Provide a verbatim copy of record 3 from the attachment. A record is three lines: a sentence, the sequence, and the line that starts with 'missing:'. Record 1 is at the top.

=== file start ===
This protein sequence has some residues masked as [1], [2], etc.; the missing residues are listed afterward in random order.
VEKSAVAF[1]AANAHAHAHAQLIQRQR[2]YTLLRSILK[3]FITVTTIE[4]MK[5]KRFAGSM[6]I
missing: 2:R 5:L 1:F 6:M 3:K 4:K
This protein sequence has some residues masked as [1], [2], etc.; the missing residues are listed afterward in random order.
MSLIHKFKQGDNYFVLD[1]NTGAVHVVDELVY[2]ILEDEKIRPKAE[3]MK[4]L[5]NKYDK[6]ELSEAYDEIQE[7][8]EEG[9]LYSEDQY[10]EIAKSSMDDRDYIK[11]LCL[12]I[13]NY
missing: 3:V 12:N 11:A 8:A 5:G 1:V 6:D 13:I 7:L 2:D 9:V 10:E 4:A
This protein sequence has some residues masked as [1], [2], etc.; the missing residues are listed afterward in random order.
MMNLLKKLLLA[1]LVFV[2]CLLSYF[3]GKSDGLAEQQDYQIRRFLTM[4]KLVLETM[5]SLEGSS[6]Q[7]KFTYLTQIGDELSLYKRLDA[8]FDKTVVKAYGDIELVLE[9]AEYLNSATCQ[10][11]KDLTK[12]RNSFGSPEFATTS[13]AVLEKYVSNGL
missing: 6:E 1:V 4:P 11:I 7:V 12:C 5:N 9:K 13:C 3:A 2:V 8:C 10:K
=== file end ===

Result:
This protein sequence has some residues masked as [1], [2], etc.; the missing residues are listed afterward in random order.
MMNLLKKLLLA[1]LVFV[2]CLLSYF[3]GKSDGLAEQQDYQIRRFLTM[4]KLVLETM[5]SLEGSS[6]Q[7]KFTYLTQIGDELSLYKRLDA[8]FDKTVVKAYGDIELVLE[9]AEYLNSATCQ[10][11]KDLTK[12]RNSFGSPEFATTS[13]AVLEKYVSNGL
missing: 6:E 1:V 4:P 11:I 7:V 12:C 5:N 9:K 13:C 3:A 2:V 8:C 10:K